Worthing care home is rapped over resuscitate forms

Longacre Care Home in High Salvington

Longacre Care Home in High Salvington

First published in News by , Assistant News Editor

Two care home residents had notes on their files telling medical staff not to resuscitate – without any proof they agreed to it.

The Care Quality Commission (CQC) issued Longacre Care Home in High Salvington, Worthing with a formal warning ordering bosses to make urgent improvements after the shocking find.

There was no proof the two “do not resuscitate” forms had been discussed with the residents or their relatives.

The CQC report said Longacre did not act within the law when residents lacked the capacity to consent and one patient who did not want to be resuscitated did not have the relevant forms on their file.

Ian Biggs, deputy director of CQC in the south, said: “We check the national standards of quality and safety in care that the law says everyone should be able to expect.

“These standards exist to protect people who cannot always speak up for themselves from being put at risk of harm. Providers have a duty to be compliant.

“It is important that staff seek consent from people before providing treatment or care. Where this doesn’t happen, this puts people at risk of receiving care which does not meet their needs and can have serious consequences.

“Our inspectors will return in the near future to carry out another unannounced inspection. If we find that the home is not making the required progress we won’t hesitate to use our legal powers further to protect the people who live there.”

Improvements

Owner Raj Doorja said a follow-up visit by the CQC left inspectors “quite happy” that things have improved.

He said the concerns were about paperwork and doctors always acted in the patients’ best interests, with their consent and cooperation.

A report on the second visit has not yet been published and the CQC could not comment further.

The home in Chute Way, which cares for up to 30 people over the age of 65 who need personal or nursing care, also needed to make improvements in four other areas.

The inspection report published in December found four people’s care records were lacking a great deal of information leaving them unsafe or at risk of inappropriate care and there were not enough skilled, qualified and experienced staff to meet peoples’ needs.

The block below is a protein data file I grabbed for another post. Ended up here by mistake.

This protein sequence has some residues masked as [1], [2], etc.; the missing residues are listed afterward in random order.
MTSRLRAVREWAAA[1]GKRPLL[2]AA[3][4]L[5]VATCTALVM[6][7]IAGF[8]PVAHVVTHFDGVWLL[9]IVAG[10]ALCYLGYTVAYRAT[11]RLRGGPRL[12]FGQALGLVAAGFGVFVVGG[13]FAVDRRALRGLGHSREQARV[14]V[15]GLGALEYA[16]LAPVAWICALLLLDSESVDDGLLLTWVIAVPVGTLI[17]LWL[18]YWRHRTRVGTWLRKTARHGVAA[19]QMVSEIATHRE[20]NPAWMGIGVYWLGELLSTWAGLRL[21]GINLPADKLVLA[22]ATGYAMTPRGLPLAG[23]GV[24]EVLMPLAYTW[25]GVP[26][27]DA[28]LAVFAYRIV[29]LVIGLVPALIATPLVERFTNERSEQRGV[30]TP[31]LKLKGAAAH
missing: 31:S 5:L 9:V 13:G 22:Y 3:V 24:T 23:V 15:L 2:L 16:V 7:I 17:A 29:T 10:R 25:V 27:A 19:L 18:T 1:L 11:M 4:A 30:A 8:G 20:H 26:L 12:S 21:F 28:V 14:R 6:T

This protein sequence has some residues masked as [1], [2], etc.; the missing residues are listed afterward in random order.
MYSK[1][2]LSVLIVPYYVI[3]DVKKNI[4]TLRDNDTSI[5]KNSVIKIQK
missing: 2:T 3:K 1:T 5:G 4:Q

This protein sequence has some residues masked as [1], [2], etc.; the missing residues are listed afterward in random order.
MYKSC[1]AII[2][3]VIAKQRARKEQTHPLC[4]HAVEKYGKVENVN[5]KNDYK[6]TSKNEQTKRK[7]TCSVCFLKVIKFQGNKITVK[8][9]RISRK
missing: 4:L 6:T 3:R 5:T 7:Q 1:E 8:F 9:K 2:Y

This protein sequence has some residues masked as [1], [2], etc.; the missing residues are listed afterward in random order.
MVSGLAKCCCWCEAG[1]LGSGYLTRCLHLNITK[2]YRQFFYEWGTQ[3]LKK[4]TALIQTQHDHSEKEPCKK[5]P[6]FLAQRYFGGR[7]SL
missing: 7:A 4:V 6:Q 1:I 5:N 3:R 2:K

Staff also said dealing with soiled laundry was sometimes “a nightmare” and there were not enough staff to clean the home, with the cleaner sometimes only working one day a week.

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Comments (3)

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9:48am Tue 8 Jan 13

The Wolfie says...

WTF?

Close the place down if they have so little disregard for peoples' LIVES.

W.
WTF? Close the place down if they have so little disregard for peoples' LIVES. W. The Wolfie
  • Score: 0

2:37pm Tue 8 Jan 13

daisyrose1 says...

The cqc want to establish where these DNR forms are completed by a competent doctor,when a elderly person goes into hospital they come out with an DNR form under their arm.
The forms are not discussed either with the patient or the family.
Instead of blaming the care home,it appears the cqc need to retrain and understand what is going on in the real world.
Wolfie -get your facts straight you have no idea what ridiculous pressures are put on nursing and care staff.
Caring has gone out the window we should all train to be secretary's.
The cqc want to establish where these DNR forms are completed by a competent doctor,when a elderly person goes into hospital they come out with an DNR form under their arm. The forms are not discussed either with the patient or the family. Instead of blaming the care home,it appears the cqc need to retrain and understand what is going on in the real world. Wolfie -get your facts straight you have no idea what ridiculous pressures are put on nursing and care staff. Caring has gone out the window we should all train to be secretary's. daisyrose1
  • Score: 0

11:12am Fri 25 Jan 13

icarehome says...

Stories like this are all too common and expose the challenges of finding good standard care homes for older people. One strategy that could be adopted by the friends and relatives of older people living in care homes that don't meet essential standards is to help them switch to homes that provide decent services that treat people with dignity and respect. If we all did this, the poor homes would soon go out of business and the quality homes would flourish.
Stories like this are all too common and expose the challenges of finding good standard care homes for older people. One strategy that could be adopted by the friends and relatives of older people living in care homes that don't meet essential standards is to help them switch to homes that provide decent services that treat people with dignity and respect. If we all did this, the poor homes would soon go out of business and the quality homes would flourish. icarehome
  • Score: 0

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